President Trump (Courtesy of the White House)
**FILE** President Trump (Courtesy of the White House)

For all intent and purposes, the impeachment trial of President Donald Trump ended Friday.

With that, a number of political analysts said it appears American democracy ended too, at least as everyone once knew it.

To a certain extinct, the U.S. Constitution also lost some of its authority, analysts say.

Republicans in the Senate defeated efforts to call witnesses and to have documents submitted into evidence during the so-called trial. The anticipation is that a final vote to acquit Trump will occur no later than Wednesday, Feb. 5.

“To not allow witnesses or documents in an impeachment trial is a grand tragedy, one of the worst tragedies that the Senate has ever overcome,” Senate Minority Leader Charles Schumer (D-New York), said in a statement emailed to NNPA Newswire.

“America will remember this day – a day when the United Senate did not live up to its responsibilities, turned away from the truth and instead went along with a sham trial,” Schumer said.

“If the president is acquitted with no witnesses, no documents, any acquittal will have no value because Americans will know that this trial was not a real trial. It’s a tragedy on a very large scale,” he added.

By blocking “relevant witnesses and relevant documents, Senate Republicans have denied the American people the fair trial they deserve. This proceeding was rigged from the start to protect the president,” said Sen. Robert Casey (D-Pennsylvania).

Zachary B. Wolf, an analysis for CNN, noted that a significant takeaway from the impeachment trial is that the presidency has risen “Far above the other branches of government, freeing the occupant of the White House from the system of checks and balances designed to constrain him.”

Wolf said that Trump and future American presidents, in the eyes of the Senate, can use the Oval Office and foreign policy to harm those running against him.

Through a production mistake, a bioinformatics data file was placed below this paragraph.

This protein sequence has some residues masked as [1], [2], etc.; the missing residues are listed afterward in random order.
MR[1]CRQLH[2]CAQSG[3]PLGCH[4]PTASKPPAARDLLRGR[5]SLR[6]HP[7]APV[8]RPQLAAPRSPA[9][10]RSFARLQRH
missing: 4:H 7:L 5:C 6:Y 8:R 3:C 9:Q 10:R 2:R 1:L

He noted how Trump has said that he was well within his authority as president to ask a foreign government for political assistance against a rival.

Recognizing all of this, House Democrats have vowed to continue to investigate the president, including his domestic and foreign policies, and his business dealings and finances.

Democratic leaders point out that Trump still faces multiple court cases where lawmakers are still trying to gain access to his tax returns and information as to whether the president is illegally making money off of foreign governments.

“We’ll see what happens,” House Majority Leader Nancy Pelosi (D-California) said. “No matter what the senators have the courage or not to do, he will be impeached forever,” Pelosi said.

Pelosi’s House colleague and fellow California Democrat Maxine Waters spoke in more blunt terms.

“I’ve never seen a more insufferable and pathetic group of Senators than those in the GOP. They’ve chosen to strap themselves to a corrupt con man they know is guilty,” Waters said. “They’re all cowards. None of them belong in the Senate. They should go home and grow a backbone.”

Stacy M. Brown is a senior writer for The Washington Informer and the senior national correspondent for the Black Press of America. Stacy has more than 25 years of journalism experience and has authored...

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